MACRA for Busy Docs: 12 Things to Know

Leigh Page


September 07, 2016

In This Article

Care Delivery Method Is Not a Payment Mechanism

5. PCPs Will Have a Special Pathway to Advanced APMs

The MACRA law directed that physicians in patient-centered medical homes should qualify for the APM track, but this presents implementation problems, says Harold D. Miller, president and CEO of the Center for Healthcare Quality and Payment Reform, which studies APMs.

"The medical home is a care delivery method, not a payment mechanism," he says. "That means practices with medical homes have to be treated as alternative payment entities that accept financial risk."

Thus, the practice with a medical home becomes a "payment entity," like an ACO. But practices are not set up for this work, so CMS is proposing that qualifying practices with medical homes be allowed a lower risk standard than other advanced APMs.

In the first year of MACRA, Miller says, these practices would be protected from Medicare losses greater than 2.5% of each practice's own revenue for that patient, and that limit would rise to 5% in 2020. In comparison, "everyone else in an advanced APM would be responsible for up to 4% of all Medicare spending on that patient," he adds. That's a big difference.

In the proposed rule, CMS outlined its reasoning for this special pathway. "Medical homes tend to be smaller in size and have lower Medicare revenues relative to total Medicare spending than other APM entities, which affects their ability to bear substantial risk," the agency stated. Furthermore, they have never been required to bear financial risk, so "the assumption of any financial risk presents a new challenge."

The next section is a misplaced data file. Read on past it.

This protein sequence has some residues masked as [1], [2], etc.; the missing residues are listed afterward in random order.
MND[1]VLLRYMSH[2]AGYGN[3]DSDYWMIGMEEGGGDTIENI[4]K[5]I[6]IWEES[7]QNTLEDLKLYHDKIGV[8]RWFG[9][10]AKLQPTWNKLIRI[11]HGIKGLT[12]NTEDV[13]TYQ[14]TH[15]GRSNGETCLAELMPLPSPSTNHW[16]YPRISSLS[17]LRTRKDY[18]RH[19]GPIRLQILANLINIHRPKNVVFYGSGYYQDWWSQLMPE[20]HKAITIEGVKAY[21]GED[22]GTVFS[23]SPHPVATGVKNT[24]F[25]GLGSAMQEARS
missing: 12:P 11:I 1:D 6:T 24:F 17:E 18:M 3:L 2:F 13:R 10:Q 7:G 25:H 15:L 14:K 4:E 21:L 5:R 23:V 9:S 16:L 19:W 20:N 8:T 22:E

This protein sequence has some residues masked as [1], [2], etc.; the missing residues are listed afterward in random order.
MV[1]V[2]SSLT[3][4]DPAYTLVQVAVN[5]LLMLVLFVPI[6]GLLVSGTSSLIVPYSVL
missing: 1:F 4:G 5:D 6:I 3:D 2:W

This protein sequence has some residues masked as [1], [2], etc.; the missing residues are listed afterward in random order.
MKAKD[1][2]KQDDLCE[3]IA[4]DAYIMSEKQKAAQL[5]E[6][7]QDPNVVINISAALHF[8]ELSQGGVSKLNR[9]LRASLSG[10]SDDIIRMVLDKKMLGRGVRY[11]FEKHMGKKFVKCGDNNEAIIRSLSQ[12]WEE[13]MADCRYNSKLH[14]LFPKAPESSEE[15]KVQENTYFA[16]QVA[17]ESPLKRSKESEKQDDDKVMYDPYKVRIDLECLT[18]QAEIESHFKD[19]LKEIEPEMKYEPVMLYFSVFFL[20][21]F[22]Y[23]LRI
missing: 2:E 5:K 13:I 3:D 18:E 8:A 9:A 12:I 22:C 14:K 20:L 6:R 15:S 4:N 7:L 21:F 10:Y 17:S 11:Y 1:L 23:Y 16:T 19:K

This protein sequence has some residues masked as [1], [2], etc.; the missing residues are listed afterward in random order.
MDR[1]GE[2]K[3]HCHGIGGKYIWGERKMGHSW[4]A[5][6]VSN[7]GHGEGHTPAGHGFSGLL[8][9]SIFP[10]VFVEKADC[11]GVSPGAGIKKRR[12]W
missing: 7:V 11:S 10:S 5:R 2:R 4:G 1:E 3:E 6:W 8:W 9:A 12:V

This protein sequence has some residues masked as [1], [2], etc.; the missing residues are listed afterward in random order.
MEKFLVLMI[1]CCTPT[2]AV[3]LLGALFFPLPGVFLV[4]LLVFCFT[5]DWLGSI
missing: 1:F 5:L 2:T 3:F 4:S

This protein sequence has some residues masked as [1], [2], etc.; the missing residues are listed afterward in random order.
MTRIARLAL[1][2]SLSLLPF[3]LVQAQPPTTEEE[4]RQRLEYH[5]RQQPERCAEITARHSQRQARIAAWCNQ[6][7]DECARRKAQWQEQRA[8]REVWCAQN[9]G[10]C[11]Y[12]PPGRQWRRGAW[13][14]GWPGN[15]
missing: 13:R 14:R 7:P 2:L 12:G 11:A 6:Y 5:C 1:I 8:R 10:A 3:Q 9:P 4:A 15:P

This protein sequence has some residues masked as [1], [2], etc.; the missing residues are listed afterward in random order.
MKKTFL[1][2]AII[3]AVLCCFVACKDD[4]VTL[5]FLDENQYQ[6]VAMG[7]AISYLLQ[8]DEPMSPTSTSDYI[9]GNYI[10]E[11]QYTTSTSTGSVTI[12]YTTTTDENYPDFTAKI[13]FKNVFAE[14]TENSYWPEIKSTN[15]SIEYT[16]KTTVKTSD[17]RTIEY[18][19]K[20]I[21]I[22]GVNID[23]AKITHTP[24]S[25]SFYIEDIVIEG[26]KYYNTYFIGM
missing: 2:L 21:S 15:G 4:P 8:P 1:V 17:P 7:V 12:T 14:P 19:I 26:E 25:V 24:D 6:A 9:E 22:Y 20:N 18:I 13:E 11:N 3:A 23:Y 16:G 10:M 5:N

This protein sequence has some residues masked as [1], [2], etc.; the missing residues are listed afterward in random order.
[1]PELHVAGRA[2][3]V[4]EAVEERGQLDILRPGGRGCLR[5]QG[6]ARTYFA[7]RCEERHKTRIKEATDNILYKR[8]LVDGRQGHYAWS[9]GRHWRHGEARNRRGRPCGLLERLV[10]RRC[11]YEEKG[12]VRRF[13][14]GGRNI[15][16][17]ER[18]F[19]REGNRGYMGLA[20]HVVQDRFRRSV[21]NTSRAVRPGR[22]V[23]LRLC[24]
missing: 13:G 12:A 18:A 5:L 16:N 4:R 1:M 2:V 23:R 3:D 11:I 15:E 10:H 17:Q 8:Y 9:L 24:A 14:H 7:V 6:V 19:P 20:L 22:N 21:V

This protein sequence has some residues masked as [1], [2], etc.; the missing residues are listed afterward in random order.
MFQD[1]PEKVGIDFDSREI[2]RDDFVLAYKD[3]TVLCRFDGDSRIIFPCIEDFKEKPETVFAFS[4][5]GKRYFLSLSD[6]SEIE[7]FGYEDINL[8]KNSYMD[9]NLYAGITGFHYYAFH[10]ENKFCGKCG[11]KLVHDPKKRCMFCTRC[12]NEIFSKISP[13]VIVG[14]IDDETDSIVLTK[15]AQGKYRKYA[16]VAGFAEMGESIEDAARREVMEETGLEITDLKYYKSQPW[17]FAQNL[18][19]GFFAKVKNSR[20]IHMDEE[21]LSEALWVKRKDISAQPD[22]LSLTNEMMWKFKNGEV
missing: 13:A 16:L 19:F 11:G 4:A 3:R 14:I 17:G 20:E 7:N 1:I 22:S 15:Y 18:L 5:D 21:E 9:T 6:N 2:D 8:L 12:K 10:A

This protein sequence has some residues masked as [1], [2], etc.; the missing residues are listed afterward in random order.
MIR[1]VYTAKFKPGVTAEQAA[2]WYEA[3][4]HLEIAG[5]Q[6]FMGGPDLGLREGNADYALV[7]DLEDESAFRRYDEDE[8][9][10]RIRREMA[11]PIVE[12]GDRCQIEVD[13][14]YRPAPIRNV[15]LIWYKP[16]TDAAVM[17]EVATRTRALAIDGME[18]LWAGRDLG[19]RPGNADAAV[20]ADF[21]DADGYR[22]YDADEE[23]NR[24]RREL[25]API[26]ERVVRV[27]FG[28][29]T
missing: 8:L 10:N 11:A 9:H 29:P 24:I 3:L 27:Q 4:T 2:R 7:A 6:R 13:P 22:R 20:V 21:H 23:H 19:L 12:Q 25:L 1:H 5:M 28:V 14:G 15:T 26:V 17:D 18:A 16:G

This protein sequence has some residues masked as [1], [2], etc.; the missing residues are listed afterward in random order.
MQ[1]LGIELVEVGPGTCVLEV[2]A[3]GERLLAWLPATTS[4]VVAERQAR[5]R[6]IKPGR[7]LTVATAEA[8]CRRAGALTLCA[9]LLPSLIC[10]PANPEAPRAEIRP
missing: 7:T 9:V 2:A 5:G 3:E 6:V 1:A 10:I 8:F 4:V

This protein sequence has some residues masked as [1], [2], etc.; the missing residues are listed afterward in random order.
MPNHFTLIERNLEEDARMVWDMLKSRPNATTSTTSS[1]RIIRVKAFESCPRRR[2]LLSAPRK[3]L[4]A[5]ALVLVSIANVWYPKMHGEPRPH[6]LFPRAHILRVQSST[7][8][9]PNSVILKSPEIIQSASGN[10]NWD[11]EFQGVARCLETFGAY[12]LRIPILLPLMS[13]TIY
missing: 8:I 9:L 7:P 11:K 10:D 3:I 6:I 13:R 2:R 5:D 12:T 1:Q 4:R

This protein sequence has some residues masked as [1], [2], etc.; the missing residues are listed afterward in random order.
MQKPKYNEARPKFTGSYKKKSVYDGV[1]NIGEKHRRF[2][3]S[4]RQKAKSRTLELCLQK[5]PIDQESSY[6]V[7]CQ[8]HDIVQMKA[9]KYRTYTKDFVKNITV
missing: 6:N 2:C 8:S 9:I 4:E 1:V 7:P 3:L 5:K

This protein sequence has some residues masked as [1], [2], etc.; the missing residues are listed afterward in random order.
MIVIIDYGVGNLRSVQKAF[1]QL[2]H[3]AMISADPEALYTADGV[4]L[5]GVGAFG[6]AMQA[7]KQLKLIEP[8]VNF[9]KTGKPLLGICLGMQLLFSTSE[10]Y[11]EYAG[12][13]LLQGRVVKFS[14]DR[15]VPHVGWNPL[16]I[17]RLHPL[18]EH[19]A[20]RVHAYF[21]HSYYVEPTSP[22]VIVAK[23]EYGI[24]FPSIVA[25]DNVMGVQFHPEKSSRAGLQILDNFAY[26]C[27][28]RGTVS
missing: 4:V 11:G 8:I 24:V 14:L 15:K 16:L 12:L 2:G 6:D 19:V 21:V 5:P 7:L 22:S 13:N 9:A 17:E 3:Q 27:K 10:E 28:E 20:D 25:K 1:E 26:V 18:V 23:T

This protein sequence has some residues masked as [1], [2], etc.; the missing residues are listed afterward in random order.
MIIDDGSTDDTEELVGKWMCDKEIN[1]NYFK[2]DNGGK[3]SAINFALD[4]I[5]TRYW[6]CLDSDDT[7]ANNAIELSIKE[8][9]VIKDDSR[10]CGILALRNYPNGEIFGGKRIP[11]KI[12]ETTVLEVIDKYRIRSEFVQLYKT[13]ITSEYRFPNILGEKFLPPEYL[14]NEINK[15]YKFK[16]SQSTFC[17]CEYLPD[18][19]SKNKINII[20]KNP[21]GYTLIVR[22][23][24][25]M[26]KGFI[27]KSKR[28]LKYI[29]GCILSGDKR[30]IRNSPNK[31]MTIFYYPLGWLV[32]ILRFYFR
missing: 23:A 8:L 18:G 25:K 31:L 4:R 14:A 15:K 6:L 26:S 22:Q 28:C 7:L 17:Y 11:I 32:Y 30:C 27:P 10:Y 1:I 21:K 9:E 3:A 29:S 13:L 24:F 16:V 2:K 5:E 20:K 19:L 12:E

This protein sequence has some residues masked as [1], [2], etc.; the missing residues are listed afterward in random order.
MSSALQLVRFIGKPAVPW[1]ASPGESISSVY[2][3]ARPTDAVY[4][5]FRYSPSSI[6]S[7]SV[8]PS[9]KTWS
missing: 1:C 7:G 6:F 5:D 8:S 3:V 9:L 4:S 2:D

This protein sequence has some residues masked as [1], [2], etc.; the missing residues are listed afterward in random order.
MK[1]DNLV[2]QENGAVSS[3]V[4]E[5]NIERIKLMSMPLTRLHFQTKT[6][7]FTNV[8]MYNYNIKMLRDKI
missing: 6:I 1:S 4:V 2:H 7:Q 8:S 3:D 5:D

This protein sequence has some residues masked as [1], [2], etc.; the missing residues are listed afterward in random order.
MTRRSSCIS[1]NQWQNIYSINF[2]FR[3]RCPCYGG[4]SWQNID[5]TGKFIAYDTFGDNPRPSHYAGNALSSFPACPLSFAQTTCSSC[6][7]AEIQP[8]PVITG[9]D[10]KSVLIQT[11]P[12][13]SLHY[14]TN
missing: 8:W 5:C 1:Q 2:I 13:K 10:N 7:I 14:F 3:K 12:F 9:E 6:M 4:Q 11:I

Miller says the rule for medical homes may well change in the final rule. Rather than tightening the financial standard for medical homes, the AAFP wants to drop it completely. "The AAFP strongly recommends that CMS remove the Medical Home Model financial standard in its entirety from the proposed rule," the AAFP stated in its formal response[3] to the proposed rule.

Another question is how practices with medical homes would enter the advanced track. In the proposed rule, CMS seems to leave open the possibility that it might approve individual practices for this status—but Miller says CMS has never approved practices with medical homes or any type of entity for individual APM status, and in any case, it would be very time-consuming.

Instead, CMS confers APM recognition on model programs that maintain a certain structure, such as the Medicare ACO programs. There is one such program that could accept practices with medical homes: the new CPC+ program, which starts in January. However, CPC+ is only available to primary care physicians (PCPs) in practices with 50 or fewer clinicians, and it has a limit of 5000 practices in only 20 regions of the country.

Specialists in particular will be thwarted if they wish to join advanced APMs. Whereas at least some PCPs will be getting special access to APMs, there is currently little access for most specialists—a problem that might persist for many years to come, according to Mark Edney, MD, a Maryland urologist who is on executive committee of American Association of Clinical Urologists.

"It's very difficult for specialists to move on, because few of the advanced APM models involve specialists," Dr Edney says. Nephrologists can join the Comprehensive End-Stage Renal Disease Care program, and oncologists can join the new Oncology Care Model. The latter program started in July but will not qualify as an advanced APM until 2018, when it begins to accept two-sided financial risk.

Dr Edney has been working on an APM model for urology, but even if it is ultimately accepted by CMS' Center for Medicare & Medicaid Innovation, he says that the approval process will be very lengthy. "The hope is that eventually there will be some advanced APMs for every major specialty, but it will probably take years," he says.


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